The 2016 PGA Championship: A Recap
2016 was going to be the year, the best year in golf since the demise of Tiger Woods, thanks to three young swashbuckling pros in their twenties primed to do battle and divvy up golf’s major championships among them. But not only did Jordan Spieth, Rory McIlroy, and Jason Day never engage one another in a meaningful head-to-head duel, they were all largely missing from the leaderboard come major tournament time. Instead, golf got four first-time major winners for the first time since 2011.
Three of those newcomers to the major champions club were past their 30th birthday. That includes newly crowned PGA champion Jimmy Walker, who at 37 is a solid pro who goes about his business with little flair or fanfare. In that way, he is very much in the mold of many past PGA winners who are seldom a factor in other majors, but who manage to cap off a career of occasional victories by snagging the PGA Championship. Among players such as Hal Sutton, Jeff Sluman, David Toms, and Rich Beem, Jimmy Walker fits snugly into that crowd.
Call 911, Our Drama is Missing
Repeated visits by heavy weather on the East Coast sucked much of the life out of the action at Baltusrol Country Club. Large chunks of the tournament were washed away and the leaders were forced to play 36 holes on Sunday, making much of the day feel more like a race to get all 72 holes in against a dreary backdrop than to identify the last major winner of 2016. There wasn’t even time to re-pair groups after the third round, and only by happenstance were none of the contenders playing with each other in the final round.
What little drama remained was squashed by Walker who led or was tied for the lead all four days. His main competition was from Day, who trailed by a single stroke after 54 holes, but a match like Henrik Stenson–Phil Mickelson at Troon this was decidedly not.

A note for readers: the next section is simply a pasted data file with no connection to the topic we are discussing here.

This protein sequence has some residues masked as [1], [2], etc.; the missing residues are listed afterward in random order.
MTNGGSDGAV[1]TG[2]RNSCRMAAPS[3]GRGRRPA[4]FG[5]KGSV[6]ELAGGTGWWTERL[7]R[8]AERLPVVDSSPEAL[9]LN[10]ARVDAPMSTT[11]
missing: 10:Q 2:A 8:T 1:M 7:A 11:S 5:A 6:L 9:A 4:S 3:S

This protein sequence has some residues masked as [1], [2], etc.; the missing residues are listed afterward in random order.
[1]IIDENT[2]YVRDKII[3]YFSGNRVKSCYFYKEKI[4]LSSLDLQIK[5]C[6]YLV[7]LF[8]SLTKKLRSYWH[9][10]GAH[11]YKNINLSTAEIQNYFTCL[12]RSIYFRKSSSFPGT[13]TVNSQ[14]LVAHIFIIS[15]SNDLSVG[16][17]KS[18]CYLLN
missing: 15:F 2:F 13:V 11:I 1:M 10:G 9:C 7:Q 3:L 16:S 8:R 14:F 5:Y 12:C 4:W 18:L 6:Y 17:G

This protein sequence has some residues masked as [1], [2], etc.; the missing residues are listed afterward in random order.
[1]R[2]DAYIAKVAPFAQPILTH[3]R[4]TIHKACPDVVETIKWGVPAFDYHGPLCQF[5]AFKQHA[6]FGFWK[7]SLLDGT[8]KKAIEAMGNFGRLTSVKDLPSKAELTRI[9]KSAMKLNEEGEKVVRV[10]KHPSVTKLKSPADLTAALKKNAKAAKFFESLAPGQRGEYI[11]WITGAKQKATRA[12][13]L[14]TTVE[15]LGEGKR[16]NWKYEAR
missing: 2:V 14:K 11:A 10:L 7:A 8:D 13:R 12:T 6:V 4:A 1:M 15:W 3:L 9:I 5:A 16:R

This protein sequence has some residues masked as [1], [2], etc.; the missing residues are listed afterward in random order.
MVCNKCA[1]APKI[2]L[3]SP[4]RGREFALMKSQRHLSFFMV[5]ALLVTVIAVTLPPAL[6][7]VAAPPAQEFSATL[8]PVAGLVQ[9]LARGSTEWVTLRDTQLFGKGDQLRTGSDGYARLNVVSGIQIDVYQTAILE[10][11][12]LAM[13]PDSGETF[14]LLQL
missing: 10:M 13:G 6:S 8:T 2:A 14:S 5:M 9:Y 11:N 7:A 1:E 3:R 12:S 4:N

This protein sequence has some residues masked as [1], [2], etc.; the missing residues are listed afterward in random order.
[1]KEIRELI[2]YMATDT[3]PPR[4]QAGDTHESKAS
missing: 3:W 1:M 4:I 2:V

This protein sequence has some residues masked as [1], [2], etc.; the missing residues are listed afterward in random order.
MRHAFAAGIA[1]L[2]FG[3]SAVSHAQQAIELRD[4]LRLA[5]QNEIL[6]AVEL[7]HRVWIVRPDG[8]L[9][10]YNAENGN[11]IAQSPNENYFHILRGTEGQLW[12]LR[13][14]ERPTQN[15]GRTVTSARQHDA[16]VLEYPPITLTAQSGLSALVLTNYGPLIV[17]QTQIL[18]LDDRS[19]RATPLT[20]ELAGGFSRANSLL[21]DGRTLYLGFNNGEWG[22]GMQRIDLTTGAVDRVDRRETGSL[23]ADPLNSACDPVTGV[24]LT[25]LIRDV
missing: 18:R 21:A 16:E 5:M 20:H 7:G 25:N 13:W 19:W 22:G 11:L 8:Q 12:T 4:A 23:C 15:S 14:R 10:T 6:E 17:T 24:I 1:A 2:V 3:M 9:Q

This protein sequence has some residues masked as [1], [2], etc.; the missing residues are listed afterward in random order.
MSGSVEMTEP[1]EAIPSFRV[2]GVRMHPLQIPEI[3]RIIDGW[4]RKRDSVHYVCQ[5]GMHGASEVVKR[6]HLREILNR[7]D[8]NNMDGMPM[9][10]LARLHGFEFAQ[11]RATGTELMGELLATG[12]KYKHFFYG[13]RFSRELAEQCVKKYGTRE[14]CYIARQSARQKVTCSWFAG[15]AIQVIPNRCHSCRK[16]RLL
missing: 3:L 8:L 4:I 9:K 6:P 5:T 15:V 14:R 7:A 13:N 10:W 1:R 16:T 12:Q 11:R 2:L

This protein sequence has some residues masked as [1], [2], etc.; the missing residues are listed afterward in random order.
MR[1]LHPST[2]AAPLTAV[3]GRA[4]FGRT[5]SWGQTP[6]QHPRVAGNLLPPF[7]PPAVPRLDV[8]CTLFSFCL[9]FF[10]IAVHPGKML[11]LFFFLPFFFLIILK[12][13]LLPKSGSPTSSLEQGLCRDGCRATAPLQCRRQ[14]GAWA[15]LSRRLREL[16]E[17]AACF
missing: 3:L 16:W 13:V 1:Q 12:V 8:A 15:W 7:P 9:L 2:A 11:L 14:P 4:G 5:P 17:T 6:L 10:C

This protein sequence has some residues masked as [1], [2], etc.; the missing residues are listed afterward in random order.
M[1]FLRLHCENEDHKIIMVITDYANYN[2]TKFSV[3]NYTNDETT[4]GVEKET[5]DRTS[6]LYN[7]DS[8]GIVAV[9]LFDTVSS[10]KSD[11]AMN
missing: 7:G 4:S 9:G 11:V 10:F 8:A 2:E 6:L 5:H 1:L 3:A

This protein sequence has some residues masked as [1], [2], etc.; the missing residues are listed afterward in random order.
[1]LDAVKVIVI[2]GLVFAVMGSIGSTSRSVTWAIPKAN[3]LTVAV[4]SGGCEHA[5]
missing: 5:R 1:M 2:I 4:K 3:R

Instead, Day put up as lethargic a chase as possible from his position one group ahead of Walker. After driving twice into the woods early, his driver was retired. After getting his game in control, Day began hitting greens – with an average birdie putt of 42 feet. While the World Number One was lagging for pars, Walker maintained his lead by routinely parring every hole on the front nine, which was especially impressive on a day when players could lift and clean their golf balls and the greens were putty soft.
A Decisive Moment
Walker made his first mistake on the tenth hole when he left his approach in a green side bunker. Lucky for him, a nifty sand wedge cleaned up that mess as the ball landed softly on the green and rolled into the hole for his first birdie. Another quickly followed, and Walker was soon standing on the 18th tee with a three-stroke lead. Day made a heroic eagle on the closing par five to issue a challenge to the leader who was back in the fairway for the first time all day, but Walker was able to finish off his clean round and secure his 6th PGA tour title.
So 2016 won’t be that memorable of a year – unless your name is Danny Willett, Dustin Johnson, Henrik Stenson, or Jimmy Walker. The golf hype machine has ground to a halt for now – no more Big Three. There will be no fireworks in the Olympics at Rio De Janeiro as all three players have bowed out of that international competition. There will be the Ryder Cup, but Day is not invited to that party. But the next big story is out there and it will be here soon enough.